EDF Health

Selected tag(s): FOIA

EDF files comments on two EPA proposals affecting EPA’s and the public’s access to chemical information under TSCA

Richard Denison, Ph.D.is a Lead Senior Scientist.

Yesterday Environmental Defense Fund (EDF) filed comments on two EPA proposals (here and here) that will have major impacts on what chemical information EPA obtains and the public has access to.  While EPA risk evaluations and risk management actions (such as they are) often garner the lion’s share of stakeholder attention, the 2016 amendments to the Toxic Substances Control Act (TSCA) also made sweeping changes to EPA’s authority and duty to obtain better information on chemical uses, hazards and exposures, and to rein in rampant industry claims aimed at keeping much of that information hidden from public view.

As readers of this blog know, the extent of chemical information available to the agency and disclosed to the public has been a major point of controversy under the Trump EPA.  Three years after passage of the reforms to TSCA, EPA has yet to use its expanded information authorities even once, despite major data gaps for the chemicals it is prioritizing and evaluating.  In some cases, EPA has asked companies to voluntarily submit information without any safeguards against selective reporting.  EPA has then sought to deny public access even to submitted health and safety studies, arguing they are confidential despite TSCA’s clear prohibition on protecting such information from public disclosure; see here and here.

So EPA proposals that directly affect both what information is submitted to EPA and public access to it warrant serious scrutiny.  I’ll describe both proposals below, but as a preview I first want to highlight some of the key themes detailed in EDF’s comments:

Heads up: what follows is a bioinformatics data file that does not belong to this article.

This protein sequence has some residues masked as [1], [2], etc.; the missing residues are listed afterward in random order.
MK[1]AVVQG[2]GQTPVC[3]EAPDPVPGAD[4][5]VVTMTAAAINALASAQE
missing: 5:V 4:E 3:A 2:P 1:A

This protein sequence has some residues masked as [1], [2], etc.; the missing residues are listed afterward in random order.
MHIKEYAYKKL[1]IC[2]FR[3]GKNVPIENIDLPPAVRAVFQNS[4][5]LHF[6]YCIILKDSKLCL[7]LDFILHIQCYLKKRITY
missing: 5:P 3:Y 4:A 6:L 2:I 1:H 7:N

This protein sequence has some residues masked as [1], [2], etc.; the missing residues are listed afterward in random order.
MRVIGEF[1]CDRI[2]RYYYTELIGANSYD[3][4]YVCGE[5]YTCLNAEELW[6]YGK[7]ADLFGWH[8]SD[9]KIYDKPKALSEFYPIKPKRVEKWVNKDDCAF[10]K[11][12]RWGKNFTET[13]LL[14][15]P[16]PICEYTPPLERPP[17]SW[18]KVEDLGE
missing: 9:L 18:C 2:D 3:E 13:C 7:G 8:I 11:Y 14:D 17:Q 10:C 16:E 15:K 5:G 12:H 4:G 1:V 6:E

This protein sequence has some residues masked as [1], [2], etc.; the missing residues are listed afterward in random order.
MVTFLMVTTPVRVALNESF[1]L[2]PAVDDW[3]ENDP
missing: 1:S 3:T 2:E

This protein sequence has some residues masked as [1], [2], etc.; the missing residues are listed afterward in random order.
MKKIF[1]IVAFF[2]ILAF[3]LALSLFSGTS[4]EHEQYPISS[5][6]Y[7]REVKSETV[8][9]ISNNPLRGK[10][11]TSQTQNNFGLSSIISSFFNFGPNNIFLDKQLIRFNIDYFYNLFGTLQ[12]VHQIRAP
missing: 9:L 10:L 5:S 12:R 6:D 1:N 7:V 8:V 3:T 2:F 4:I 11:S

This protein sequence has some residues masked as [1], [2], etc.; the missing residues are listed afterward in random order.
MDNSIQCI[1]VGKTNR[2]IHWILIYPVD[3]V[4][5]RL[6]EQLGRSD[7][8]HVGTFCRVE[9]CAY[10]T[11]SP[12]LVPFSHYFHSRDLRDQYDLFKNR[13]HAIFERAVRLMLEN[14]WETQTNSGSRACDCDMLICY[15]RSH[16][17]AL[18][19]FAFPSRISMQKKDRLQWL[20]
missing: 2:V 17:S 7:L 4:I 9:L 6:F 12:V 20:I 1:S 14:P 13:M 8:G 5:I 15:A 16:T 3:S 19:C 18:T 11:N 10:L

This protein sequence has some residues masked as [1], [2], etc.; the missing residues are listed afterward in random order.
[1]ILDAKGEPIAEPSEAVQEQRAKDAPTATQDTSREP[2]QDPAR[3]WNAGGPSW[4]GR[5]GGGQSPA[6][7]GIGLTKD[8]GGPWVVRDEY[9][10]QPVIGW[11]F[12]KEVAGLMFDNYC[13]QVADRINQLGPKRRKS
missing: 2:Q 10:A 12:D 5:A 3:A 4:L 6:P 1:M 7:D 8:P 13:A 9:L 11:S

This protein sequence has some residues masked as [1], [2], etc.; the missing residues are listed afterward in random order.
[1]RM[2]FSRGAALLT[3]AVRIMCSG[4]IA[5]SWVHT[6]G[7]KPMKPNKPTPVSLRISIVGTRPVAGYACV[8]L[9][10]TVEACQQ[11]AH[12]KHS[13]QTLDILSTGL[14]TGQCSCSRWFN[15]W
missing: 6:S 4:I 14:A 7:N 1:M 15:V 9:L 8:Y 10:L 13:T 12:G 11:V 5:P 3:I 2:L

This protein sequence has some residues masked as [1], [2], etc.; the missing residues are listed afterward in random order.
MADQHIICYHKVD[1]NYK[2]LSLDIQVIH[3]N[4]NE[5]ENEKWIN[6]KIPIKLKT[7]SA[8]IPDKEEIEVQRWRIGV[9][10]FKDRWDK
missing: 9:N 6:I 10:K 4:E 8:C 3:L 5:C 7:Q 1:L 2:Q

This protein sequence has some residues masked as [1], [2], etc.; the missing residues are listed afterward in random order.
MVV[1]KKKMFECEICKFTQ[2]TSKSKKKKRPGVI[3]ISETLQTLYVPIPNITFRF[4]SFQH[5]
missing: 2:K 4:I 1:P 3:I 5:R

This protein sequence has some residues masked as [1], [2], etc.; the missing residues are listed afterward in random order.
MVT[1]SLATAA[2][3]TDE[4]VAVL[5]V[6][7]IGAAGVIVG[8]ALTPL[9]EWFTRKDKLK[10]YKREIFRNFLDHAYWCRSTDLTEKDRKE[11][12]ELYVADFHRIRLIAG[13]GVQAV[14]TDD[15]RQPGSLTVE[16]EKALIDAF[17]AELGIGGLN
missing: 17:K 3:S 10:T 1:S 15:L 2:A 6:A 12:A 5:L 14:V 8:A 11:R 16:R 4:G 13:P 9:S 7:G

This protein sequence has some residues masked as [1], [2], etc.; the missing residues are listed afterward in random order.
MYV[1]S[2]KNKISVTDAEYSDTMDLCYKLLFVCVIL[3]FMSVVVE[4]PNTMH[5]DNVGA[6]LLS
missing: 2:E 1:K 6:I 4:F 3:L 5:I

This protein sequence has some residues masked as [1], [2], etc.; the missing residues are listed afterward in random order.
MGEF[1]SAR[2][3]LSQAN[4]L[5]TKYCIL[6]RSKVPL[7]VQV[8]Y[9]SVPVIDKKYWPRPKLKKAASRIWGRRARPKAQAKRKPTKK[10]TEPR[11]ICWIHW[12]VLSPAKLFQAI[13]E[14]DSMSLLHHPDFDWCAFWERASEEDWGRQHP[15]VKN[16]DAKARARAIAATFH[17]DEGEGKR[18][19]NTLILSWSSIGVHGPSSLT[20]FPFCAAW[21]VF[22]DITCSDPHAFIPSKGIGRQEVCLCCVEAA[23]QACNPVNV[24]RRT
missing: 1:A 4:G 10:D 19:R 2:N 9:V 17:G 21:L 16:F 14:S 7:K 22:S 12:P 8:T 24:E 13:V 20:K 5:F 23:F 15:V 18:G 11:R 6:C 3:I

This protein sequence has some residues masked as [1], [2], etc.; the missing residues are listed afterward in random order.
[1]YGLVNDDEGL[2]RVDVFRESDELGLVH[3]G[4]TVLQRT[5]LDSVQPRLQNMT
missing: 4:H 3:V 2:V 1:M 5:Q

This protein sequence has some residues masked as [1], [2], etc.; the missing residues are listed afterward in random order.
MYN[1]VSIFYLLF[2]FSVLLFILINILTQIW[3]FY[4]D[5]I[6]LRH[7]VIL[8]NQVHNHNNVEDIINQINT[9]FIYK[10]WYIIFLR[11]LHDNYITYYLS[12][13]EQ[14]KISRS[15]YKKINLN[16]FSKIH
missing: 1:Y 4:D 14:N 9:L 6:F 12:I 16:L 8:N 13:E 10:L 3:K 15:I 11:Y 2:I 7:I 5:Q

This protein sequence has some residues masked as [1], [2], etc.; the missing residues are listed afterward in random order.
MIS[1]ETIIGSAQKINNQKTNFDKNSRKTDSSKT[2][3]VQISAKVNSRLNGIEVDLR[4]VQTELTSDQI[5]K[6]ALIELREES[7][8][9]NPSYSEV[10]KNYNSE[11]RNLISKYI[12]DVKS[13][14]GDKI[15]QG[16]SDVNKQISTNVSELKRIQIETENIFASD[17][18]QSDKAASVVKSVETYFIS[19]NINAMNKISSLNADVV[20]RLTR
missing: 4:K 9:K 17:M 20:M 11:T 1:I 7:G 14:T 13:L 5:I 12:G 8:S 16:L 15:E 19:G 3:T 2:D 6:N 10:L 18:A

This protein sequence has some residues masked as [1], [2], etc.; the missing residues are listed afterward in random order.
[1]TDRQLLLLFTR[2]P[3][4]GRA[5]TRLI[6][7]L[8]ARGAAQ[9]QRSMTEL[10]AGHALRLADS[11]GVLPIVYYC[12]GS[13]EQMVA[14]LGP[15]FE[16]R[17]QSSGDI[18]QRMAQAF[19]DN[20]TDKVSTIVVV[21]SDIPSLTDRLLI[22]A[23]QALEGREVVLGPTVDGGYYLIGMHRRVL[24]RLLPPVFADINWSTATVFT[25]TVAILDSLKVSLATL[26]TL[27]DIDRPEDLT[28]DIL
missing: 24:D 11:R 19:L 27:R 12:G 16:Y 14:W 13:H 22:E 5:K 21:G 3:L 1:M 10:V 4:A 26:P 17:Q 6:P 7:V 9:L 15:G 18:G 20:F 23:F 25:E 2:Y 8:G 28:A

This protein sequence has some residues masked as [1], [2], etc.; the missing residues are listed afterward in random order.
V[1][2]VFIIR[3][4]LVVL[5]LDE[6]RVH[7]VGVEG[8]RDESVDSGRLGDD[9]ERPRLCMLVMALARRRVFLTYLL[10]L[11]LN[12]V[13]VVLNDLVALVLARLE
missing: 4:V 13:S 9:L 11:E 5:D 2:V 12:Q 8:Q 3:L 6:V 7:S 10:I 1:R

• EPA continues to resist acknowledging that the 2016 TSCA reforms changed the substantive standard governing confidentiality by imposing new requirements on top of those EPA has relied on in the past in regulations it promulgated pursuant to the Freedom of Information Act (FOIA). In both proposals, EPA must acknowledge the change and incorporate all of the law’s new requirements, which Congress enacted to place new limits on what information is eligible for protection from public disclosure.
  • In one of its proposals, EPA has proposed welcome changes that appear intended to make EPA’s review of confidentiality claims more efficient, by clarifying what companies can and cannot claim as confidential and what substantiation they need to provide to support their claims. However, it falls short of that goal and omits several key provisions that must be incorporated when the proposal is finalized.
  • The other proposal is far less robust and would continue to rely on obsolete regulatory provisions that do not reflect the law’s new requirements. As a result, it is also wholly inconsistent with the first proposal even with respect to the analogous procedures for claim assertion, substantiation and EPA review.
  • In the name of burden reduction, EPA has proposed to continue existing exemptions from chemical information reporting, and to add major new exemptions. If finalized, these exemptions will negatively impact EPA’s access to information on chemicals’ conditions of use, releases and potential exposures that it needs to carry out its duties under reformed TSCA.  The consequences of EPA’s failure to obtain robust information on chemicals it is reviewing were amply demonstrated in critical comments ($) the agency received at last week’s meeting of EPA’s Scientific Advisory Committee on Chemicals (SACC) held to peer review EPA’s first draft risk evaluation under TSCA.

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